The Palestinian government has delayed municipal elections for up to four months with Fatah and Hamas so far unable to overcome divisions to organise their first competitive polls in a decade. The postponement came on Tuesday, a day after the Palestinian high court ruled that the elections, initially scheduled for October 8, should be held only in the West Bank and not in the Hamas-controlled Gaza Strip. A new date for the vote was not set by the government based in the West Bank, the Palestinian territory run by President Mahmoud Abbas’s Fatah party. The Palestinian Central Elections Commission and the United Nations special representative welcomed the postponement, saying they were hopeful that Gaza would now be included in the eventual vote. The Palestinians have not held an election in which both Hamas and Fatah took part since 2006. They have also not held a vote in both the West Bank and Gaza Strip at the same time since then.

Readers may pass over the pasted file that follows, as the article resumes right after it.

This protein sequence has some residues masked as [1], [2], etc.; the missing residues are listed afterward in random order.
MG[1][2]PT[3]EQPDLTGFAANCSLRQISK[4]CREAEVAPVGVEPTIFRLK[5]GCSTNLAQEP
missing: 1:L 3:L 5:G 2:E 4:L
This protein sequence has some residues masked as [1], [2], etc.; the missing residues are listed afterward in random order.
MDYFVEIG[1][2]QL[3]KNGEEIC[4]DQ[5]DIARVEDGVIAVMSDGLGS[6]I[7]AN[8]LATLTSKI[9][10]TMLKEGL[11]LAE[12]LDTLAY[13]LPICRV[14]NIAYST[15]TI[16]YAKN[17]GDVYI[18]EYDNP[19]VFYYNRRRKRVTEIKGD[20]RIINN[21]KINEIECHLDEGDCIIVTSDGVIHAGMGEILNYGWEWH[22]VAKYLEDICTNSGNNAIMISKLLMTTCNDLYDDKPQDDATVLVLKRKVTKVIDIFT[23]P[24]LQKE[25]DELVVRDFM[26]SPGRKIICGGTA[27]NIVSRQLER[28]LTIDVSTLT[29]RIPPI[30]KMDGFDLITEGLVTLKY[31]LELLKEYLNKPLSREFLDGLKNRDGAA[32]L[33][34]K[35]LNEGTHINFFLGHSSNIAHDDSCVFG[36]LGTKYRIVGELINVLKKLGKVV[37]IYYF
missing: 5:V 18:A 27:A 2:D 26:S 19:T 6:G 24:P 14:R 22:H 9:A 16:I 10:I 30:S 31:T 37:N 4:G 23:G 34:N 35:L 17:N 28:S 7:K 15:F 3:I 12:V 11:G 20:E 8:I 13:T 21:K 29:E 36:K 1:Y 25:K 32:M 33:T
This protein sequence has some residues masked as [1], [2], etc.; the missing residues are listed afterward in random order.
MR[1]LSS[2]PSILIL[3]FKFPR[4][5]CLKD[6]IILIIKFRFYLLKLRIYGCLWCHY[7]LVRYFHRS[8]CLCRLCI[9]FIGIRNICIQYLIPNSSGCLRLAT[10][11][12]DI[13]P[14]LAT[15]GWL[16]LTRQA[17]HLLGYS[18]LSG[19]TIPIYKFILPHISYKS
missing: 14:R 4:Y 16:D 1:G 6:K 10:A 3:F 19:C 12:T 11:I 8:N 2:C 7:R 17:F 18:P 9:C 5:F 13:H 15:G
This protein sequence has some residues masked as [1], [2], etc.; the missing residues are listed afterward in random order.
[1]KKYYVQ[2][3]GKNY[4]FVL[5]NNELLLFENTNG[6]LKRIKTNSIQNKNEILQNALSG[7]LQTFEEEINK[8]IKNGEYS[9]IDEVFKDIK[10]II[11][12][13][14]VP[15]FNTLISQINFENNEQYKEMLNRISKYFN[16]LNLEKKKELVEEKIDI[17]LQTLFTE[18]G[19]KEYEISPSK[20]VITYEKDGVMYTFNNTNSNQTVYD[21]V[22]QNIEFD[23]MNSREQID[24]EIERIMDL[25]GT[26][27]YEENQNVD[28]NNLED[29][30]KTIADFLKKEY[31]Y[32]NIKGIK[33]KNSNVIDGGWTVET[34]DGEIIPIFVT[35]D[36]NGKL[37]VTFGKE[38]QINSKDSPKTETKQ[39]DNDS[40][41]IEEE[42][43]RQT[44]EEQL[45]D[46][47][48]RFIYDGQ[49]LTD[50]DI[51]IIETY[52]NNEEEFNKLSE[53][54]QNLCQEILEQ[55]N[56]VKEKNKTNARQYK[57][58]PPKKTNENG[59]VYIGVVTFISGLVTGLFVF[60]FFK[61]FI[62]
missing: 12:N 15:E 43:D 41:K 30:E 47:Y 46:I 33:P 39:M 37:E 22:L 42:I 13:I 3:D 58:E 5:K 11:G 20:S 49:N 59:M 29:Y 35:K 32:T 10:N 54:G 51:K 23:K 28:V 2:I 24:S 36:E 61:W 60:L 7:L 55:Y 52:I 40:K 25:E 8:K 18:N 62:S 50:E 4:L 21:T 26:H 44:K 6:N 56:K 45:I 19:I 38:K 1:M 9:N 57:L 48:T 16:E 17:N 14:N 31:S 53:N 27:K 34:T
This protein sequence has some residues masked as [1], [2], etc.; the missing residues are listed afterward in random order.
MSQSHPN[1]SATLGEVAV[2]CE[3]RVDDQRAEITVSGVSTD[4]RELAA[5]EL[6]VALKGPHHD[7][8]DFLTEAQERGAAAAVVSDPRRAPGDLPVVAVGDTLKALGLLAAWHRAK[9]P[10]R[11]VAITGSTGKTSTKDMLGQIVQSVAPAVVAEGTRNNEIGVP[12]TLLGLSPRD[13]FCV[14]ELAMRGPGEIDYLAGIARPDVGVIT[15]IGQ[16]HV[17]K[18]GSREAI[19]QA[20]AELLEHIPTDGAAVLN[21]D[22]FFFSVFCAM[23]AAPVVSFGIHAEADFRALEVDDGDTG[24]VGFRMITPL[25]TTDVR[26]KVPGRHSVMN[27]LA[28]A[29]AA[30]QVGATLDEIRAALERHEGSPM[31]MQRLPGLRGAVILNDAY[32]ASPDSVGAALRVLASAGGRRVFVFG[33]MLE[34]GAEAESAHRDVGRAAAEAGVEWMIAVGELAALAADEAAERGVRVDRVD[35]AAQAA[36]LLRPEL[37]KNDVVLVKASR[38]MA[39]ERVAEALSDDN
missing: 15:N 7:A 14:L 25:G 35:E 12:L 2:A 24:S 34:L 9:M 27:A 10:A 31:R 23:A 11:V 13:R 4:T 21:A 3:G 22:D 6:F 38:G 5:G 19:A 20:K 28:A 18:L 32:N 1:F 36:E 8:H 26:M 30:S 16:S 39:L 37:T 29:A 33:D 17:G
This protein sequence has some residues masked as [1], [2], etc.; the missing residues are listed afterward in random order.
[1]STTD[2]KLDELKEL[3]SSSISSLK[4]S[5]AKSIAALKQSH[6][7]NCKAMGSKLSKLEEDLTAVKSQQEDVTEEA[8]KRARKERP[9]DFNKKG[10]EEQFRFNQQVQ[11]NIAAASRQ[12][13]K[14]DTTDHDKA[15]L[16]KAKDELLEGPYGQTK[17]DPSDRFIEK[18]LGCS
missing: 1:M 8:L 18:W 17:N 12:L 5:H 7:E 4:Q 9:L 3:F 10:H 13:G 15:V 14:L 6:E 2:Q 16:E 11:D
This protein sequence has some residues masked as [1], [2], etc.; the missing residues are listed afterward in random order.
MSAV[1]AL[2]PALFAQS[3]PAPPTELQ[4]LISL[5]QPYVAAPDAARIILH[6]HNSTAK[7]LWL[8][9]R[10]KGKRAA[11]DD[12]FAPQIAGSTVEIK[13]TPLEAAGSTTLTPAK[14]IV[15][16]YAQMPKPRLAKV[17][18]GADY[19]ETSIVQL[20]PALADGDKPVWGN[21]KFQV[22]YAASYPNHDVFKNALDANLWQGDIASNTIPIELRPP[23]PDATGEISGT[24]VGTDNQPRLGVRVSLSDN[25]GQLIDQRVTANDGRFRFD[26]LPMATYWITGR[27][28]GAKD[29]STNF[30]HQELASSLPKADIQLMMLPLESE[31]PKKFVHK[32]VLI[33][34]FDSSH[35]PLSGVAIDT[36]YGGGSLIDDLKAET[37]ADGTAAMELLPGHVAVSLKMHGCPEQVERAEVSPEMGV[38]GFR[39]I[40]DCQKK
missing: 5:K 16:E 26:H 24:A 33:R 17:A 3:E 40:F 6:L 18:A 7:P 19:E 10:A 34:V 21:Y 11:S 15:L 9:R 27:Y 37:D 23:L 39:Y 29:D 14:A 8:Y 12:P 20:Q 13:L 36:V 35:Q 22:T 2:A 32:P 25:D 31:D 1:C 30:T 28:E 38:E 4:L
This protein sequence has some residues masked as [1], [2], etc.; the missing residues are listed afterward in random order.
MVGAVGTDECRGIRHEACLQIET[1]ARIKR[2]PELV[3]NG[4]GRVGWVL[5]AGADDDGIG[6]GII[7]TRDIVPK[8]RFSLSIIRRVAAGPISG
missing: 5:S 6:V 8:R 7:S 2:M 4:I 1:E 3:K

“The Palestinian cabinet, in consultation with President Mahmoud Abbas, decided to postpone the local elections for [up to] four months,” Prime Minister Rami Hamdallah said in a statement.
Hamas rejected the postponement and said the delay and the decision not to hold the polls in Gaza were Fatah manoeuvrings to avoid an electoral defeat.
Hamas, labelled as a “terrorist organisation” by the United States and European Union, had planned to support lists of candidates not officially linked to the movement to avoid potential sanctions if they won. It was not clear if Hamas would still attempt to do so.